The Next Thing
It’s 5 am eastern time as I write and this is headed to your inbox in 2 hours.
I’m getting on a flight to Utah for Thanksgiving in 60 minutes.
And I just finished another Excel model for Lambda School (where I work) that shows how much money we’re going to make. (It took me, oh, 10 hours, but looks like it should have been done in 2.)
I’m looking forward to some explicit downtime but recognize I’ll be bored again soon and will want to get back on the treadmill of action, only to want another escape shortly thereafter.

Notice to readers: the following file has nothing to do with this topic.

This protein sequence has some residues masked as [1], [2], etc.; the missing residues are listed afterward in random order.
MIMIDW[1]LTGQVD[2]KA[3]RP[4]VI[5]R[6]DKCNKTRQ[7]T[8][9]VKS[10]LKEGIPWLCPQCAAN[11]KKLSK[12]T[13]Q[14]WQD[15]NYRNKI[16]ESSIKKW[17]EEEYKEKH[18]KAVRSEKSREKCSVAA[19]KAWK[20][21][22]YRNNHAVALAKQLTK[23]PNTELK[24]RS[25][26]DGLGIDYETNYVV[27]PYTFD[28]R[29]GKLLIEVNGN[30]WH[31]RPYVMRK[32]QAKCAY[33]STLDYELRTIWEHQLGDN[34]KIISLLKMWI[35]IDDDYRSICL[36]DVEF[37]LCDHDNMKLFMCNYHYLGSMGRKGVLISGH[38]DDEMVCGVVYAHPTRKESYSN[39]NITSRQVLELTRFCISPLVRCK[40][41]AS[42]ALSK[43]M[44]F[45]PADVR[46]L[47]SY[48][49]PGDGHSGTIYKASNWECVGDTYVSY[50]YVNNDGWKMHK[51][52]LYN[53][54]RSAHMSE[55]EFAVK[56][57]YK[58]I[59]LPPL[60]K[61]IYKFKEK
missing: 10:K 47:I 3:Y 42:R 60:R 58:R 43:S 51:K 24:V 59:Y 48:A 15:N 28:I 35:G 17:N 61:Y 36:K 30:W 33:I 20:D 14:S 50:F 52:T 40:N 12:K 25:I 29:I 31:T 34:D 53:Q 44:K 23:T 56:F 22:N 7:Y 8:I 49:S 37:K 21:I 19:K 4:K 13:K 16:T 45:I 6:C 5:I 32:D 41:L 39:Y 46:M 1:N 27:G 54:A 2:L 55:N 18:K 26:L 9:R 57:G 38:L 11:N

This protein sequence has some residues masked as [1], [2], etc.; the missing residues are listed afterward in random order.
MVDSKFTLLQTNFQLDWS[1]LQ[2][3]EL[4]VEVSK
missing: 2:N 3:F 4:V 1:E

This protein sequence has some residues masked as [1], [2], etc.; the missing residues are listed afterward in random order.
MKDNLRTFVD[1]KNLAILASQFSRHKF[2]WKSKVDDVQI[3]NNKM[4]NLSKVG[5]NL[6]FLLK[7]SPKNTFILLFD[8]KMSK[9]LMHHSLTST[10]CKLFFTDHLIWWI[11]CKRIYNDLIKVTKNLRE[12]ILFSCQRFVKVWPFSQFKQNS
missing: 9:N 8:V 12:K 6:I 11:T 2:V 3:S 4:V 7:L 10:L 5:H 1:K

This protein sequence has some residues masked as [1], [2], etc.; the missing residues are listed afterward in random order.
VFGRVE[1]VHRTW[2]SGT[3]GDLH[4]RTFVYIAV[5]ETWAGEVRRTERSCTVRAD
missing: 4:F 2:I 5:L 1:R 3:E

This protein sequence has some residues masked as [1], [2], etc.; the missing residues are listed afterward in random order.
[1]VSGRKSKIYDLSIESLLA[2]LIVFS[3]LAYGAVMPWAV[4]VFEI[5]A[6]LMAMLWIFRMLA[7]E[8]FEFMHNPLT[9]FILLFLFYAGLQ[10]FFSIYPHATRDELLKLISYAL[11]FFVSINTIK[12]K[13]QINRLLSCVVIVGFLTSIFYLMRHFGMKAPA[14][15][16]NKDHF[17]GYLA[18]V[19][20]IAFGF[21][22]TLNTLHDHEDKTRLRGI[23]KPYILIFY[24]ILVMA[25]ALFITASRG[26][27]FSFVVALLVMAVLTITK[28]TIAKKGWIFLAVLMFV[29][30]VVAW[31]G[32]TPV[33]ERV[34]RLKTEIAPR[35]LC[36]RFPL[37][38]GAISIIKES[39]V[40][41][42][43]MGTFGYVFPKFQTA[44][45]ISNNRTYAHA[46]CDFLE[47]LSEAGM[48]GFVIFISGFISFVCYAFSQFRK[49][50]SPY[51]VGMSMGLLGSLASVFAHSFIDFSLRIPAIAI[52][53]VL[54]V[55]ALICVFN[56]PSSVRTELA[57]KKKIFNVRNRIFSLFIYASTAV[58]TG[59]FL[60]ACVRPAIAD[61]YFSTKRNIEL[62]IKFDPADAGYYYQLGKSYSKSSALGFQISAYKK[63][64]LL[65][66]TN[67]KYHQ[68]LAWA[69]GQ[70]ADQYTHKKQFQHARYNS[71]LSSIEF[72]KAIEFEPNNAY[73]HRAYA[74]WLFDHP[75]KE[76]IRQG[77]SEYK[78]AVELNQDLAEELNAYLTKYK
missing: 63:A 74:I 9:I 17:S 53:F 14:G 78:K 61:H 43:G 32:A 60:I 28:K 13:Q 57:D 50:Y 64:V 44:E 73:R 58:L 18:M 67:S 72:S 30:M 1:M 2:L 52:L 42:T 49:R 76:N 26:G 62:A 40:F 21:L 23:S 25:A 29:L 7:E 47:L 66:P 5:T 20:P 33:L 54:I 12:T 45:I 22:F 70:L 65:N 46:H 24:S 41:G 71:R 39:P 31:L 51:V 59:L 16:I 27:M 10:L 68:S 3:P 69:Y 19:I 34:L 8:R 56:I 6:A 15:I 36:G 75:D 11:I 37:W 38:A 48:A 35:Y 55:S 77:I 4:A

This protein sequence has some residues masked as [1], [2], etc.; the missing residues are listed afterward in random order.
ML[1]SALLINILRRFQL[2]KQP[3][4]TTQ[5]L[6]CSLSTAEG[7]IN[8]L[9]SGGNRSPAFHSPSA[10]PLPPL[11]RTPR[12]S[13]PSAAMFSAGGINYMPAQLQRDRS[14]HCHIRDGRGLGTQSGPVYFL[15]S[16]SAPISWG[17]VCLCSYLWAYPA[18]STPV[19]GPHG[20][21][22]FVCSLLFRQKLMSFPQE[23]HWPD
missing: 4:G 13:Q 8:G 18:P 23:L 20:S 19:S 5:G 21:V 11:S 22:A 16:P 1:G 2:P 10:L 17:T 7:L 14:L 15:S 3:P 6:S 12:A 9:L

The longing for The Next Thing is both good – everyone needs something to look forward to – and bad.
By deceiving ourselves into thinking The Next Thing will make us happy we look past the joy we could be experiencing in the current moment.
The Next Thing comes in many forms: when I get the right job, when I move to the right city, my next vacation, when my latest Amazon order arrives.
It comes and we get high for a moment, but that passes as quickly as all the other joys and we are yet again stuck with being ourselves.
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